It’s 10 years since The Ghan made its maiden cross-continental journey all the way from the bottom of South Australia to the top of the Northern Territory and the original staff, drivers and passengers from a decade ago, along with other lucky newcomers like me, were celebrating the milestone as part of a commemorative ‘Ghanniversary’ trip.
Its arrival in the city signified a new era of tourism in the Northern Territory, making travel easier as well as providing better access for Aboriginal communities in the region.
Following a flight with Singapore Airlines and sister line SilkAir, I began my Aussie journey in Adelaide, which is regularly voted among the top 10 cities to visit, not just Down Under, but around the world.
There’s plenty to see and do, including the newly redeveloped Adelaide Oval, Rundle Mall shopping area, plus great bars like Clever Little Tailor.
However, Adelaide’s main appeal is that it’s a gateway to many of South Australia’s main tourist attractions, including the nearby white sandy beach resort of Glenelg, the Barossa wine valley and the nature reserves on Kangaroo Island.
Adelaide Parklands Terminal is the starting point for a northbound Ghan journey, and from speaking to my fellow passengers it’s an excursion that’s high on many Australians’ and rail enthusiasts’ ‘bucket lists’.
The sheer size of The Ghan is staggering. There are two engines pulling up to 43 carriages and car transporters, and at over 1km in length it takes good eyesight to be able to see from one end of the shiny silver behemoth to the other.
Train carriages in general are far from spacious - but the clever design of The Ghan means every millimetre of space on board is utilised perfectly.
Nevertheless, walking down the narrow dark timber corridors on an evening followed by a stranger can still make you feel like you’re in a scene from Murder On The Orient Express.
There are three choices of accommodation, including the Red seats, which are pretty typical of first-class areas on UK trains.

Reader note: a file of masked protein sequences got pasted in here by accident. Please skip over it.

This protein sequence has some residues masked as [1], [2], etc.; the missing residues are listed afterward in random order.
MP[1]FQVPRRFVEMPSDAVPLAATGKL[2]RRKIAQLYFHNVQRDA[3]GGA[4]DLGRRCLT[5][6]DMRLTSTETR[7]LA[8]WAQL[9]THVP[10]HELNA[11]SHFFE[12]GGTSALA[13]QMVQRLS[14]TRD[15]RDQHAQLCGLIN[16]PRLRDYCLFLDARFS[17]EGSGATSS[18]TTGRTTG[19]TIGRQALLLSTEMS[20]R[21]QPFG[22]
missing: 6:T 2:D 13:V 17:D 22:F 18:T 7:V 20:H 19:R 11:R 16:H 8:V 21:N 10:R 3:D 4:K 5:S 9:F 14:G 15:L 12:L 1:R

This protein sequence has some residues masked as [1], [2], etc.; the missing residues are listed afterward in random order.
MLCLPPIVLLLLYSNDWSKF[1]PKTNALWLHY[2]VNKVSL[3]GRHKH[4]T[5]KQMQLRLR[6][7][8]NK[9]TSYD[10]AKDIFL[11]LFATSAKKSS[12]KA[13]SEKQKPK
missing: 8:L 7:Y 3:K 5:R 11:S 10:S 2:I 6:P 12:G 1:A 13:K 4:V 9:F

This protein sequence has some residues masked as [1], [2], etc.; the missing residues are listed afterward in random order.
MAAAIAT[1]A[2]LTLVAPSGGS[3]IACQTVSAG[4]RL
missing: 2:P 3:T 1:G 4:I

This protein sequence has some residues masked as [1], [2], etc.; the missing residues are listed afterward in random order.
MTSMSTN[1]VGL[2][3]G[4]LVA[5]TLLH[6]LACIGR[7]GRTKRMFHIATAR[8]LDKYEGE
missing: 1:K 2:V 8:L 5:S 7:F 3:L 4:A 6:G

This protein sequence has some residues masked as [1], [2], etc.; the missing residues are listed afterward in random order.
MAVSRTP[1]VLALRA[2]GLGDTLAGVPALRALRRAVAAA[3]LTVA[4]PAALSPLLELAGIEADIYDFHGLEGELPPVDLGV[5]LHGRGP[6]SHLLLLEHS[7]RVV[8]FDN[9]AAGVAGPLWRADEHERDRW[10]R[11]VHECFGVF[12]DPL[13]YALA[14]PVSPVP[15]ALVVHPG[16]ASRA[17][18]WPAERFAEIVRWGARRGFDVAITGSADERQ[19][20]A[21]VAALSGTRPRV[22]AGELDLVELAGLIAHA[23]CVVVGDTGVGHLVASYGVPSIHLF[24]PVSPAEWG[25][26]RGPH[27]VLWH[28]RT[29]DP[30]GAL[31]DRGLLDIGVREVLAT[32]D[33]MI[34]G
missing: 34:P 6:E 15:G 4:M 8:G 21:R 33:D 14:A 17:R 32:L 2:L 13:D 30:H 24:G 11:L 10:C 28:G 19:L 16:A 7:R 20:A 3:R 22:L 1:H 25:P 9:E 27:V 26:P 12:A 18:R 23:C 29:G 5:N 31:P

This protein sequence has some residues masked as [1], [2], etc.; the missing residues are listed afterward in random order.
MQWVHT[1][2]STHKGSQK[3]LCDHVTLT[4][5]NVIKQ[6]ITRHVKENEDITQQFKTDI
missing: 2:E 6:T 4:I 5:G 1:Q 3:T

However, I find The Ghan to be a kind of cruise on land, and to get a true taste of the train’s magnificence, you need to stay in the Gold or Platinum cabins which offer pull-out beds, wardrobe space and a safe, plus as much food and drink you can get down you.
When you consider the size of the tiny kitchens on board, the cuisine is nothing short of mesmerising.
In between the eating, drinking and resting, the hours whizz by.
With an intermittent phone signal and no TV, radio or internet on board, it feels like I’m in my own peaceful little bubble.
I find myself hypnotically staring out of the window for minutes, sometimes hours, on end, as the scenery changes from the parched farmlands of South Australia, past rivers and ocean, to the notoriously harsh red centre and termite mound-littered Outback, before arriving in Crocodile Dundee land - the bush and swamps of the Northern Territory.
I also play frequent games of animal-spotting with other passengers.
I clock a court of kangaroos and flock of emus, while my companions pick out water buffalo and crocodiles.
Gazing out at the moving scenery as the train ploughs along, it gives a new meaning to the term ‘rear window’.
Trailfinders (trailfinders.com) offers a seven-day day holiday including The Ghan from £2,669. This includes Singapore Airlines flights from Manchester or London to Adelaide, hotel stays in Adelaide and Darwin and a three- day/two-night journey on board The Ghan from Adelaide to Darwin in Gold Sleeper service.This also includes all meals and most drinks. Prices based on November 2014. Singapore Airlines fly to Adelaide from Manchester or London, returning from Darwin, from £1050pp in economy.